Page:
The One Big Sky Center project is now envisioned as an economic development strategy with a downtown district featuring two anchors — one built on two of Billings’ leading sectors, medical and education, and the other a convention center in a civic “lifestyle” district.
The Hammes Company of Madison, Wisconsin, which has studied the project for about six months, says that solid anchors could lead to billions of dollars in private investment. “It could be $2 billion over time,” Bob Dunn, president of Hammes Company, told The Gazette Monday afternoon before presenting to the Billings City Council during Monday’s work session.
The original One Big Sky Center vision “was way too limiting,” Dunn said. “We want to make (the project) about a downtown urban development strategy,” including constructing a convention center up to 100,000 square feet, “sized to draw regionally and to a certain degree, nationally.”
The analysis describes two phases of development. In the first phase, the public investment is about $150 million, with private investment about double that. The second phase envisions nearly $1.5 billion in private investment, with almost $200 million in public funding required.
Hammes has spent “hundreds of thousands of dollars” to date studying whether to move forward with the project, and could spend as much as $1 million during 2018 “bringing it to a plan,” Dunn said. “In our world, that is a big risk to take without a project.”
Dunn left copies of the study that Hammes Company has completed on the project to date with council members for their review.
Hammes was instrumental developing the Titletown District around Lambeau Field in Green Bay, Wisconsin, and redeveloping the Arena Block in Allentown, Pennsylvania, among other developments. The company showed the council a brief before and after video describing the Allentown turnaround.
As Hammes representatives discussed the development with Billings people in the health care, education and downtown development communities, “the response has been very favorable to overwhelmingly favorable. Even within your development community, there is strong interest seeing this get some traction,” Dunn said.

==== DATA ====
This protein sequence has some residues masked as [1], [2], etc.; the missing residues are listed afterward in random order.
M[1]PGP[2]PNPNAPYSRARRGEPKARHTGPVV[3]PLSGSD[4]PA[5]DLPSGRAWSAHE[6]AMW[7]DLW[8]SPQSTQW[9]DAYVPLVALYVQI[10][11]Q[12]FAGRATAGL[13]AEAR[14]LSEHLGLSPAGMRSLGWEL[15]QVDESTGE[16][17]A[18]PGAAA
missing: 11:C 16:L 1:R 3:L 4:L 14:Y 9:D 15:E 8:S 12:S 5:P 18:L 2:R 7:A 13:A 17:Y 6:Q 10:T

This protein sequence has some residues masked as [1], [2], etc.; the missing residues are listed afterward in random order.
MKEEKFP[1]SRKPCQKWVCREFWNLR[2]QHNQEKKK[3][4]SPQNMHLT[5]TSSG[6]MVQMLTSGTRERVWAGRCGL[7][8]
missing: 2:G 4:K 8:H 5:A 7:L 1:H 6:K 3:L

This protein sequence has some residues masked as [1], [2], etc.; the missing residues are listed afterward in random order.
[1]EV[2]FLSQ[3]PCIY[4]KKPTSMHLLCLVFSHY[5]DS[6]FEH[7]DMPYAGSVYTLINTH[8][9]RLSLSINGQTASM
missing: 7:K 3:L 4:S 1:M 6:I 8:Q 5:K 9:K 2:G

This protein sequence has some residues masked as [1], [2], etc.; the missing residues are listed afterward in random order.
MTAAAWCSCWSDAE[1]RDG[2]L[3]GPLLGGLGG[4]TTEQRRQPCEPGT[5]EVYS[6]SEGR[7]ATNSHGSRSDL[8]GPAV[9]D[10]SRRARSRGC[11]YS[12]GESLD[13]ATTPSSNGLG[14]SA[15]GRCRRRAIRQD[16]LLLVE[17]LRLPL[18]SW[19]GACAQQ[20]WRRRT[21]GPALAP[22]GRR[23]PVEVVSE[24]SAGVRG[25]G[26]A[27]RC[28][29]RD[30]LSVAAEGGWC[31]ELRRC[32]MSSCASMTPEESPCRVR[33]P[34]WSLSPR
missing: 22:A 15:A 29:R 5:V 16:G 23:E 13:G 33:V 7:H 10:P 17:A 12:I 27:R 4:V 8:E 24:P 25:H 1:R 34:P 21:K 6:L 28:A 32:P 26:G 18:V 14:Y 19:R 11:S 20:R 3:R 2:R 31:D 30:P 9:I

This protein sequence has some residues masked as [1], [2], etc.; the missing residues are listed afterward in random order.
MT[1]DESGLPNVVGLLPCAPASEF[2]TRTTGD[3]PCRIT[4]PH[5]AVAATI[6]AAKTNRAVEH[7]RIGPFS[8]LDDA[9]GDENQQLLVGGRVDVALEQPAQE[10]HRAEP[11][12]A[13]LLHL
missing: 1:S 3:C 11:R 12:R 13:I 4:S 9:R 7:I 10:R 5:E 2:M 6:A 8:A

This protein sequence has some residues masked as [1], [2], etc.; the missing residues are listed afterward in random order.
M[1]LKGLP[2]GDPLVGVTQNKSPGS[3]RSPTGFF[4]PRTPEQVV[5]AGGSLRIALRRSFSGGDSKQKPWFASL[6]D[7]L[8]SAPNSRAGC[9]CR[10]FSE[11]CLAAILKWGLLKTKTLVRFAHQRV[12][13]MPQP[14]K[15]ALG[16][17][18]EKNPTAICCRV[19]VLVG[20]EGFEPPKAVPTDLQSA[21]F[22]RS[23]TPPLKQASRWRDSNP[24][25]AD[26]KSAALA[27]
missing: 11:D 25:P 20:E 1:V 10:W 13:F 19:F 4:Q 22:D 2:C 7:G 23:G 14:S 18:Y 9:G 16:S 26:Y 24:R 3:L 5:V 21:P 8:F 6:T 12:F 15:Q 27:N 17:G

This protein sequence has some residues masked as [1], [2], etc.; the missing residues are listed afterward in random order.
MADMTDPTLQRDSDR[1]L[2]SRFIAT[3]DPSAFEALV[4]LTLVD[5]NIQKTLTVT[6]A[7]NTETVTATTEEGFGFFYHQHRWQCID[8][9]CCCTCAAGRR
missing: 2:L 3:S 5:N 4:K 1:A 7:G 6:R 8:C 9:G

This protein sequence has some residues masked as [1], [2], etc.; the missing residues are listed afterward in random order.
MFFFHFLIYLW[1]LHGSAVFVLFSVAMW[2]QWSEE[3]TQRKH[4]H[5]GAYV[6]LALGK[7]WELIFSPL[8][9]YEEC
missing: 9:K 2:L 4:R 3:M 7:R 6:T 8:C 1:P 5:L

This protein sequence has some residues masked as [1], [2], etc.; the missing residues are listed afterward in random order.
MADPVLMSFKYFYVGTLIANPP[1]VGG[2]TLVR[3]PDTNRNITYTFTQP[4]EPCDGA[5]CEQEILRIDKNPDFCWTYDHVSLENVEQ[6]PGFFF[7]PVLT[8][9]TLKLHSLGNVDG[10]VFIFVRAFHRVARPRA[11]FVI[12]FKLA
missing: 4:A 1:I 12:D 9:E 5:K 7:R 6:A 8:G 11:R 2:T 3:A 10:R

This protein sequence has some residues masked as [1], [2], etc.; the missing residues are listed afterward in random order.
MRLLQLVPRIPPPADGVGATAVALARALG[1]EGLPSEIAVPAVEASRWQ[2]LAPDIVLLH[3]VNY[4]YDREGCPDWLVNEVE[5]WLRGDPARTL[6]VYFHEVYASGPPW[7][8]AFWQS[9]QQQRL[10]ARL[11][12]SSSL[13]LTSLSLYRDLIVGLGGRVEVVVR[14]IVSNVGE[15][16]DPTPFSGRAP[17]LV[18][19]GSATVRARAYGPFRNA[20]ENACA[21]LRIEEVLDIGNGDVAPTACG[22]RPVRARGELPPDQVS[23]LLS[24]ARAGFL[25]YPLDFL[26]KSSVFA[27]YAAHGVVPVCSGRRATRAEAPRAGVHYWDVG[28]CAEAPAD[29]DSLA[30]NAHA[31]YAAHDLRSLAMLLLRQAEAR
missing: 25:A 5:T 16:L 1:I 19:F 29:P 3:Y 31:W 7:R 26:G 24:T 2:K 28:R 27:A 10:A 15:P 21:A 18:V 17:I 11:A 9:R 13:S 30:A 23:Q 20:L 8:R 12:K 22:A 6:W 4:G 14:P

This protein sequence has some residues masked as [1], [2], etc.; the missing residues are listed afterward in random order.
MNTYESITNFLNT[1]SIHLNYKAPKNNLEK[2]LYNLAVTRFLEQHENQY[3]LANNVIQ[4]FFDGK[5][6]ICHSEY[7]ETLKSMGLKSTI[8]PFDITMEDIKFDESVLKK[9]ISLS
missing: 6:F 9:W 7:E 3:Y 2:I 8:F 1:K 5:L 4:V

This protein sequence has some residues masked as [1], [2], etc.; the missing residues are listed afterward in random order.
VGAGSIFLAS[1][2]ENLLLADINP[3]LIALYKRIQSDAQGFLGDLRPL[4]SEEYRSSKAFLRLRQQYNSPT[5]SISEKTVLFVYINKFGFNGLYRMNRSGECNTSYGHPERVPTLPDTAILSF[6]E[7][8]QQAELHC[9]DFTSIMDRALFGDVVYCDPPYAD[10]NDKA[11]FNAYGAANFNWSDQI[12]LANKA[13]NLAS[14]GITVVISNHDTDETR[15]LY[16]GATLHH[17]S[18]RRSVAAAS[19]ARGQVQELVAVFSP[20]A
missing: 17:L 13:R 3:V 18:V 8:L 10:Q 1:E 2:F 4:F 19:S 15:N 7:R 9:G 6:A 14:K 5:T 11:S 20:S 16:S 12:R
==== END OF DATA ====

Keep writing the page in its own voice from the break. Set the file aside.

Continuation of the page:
“It’s probably the most important decision Billings will make, and I think that holds true for Montana as well,” he said. While there are currently no plans for constructing specific buildings, within two decades the project could include three million square feet of built real estate.
He said Hammes was attracted to Billings for a number of reasons, including the strength of the local economy, its ability to draw regionally in terms of medical care and retail, and the fact that “there aren’t seven plans pinned to the wall. In Billings we saw a landscape to work with. We always look for anchoring elements, and nothing is standing in the way of making that happen.”
The nation is “getting re-urbanized,” he said, with “the next generation of workers” moving increasingly from suburbs to cities, some of which are “getting ahead of the curve” by offering young workers meaningful work and facilities and amenities they appreciate.
“Not investing in bright minds means more challenges in the future,” Dunn said, noting that impending retirements mean that nearly 40 percent of Billings’ workforce must be replaced over the next 10-15 years or so.
Older workers — people in their 50s and 60s — are also moving to more urbanized settings, he said, downsizing their housing in exchange for urban amenities.
Billings is at a crossroads, he said.
“If you don’t have a strategy to build the local tax base, you are deciding to put a greater economic burden on your taxpayers tomorrow,” he said.
Council members were generally receptive to the company’s presentation.
“I wish this had been presented at the start,” said Councilman Chris Friedel. “I think you would have had a swell of support for the project.”
“When it comes to sink or swim,” said Councilman Rich McFadden, “I’m all for swimming.”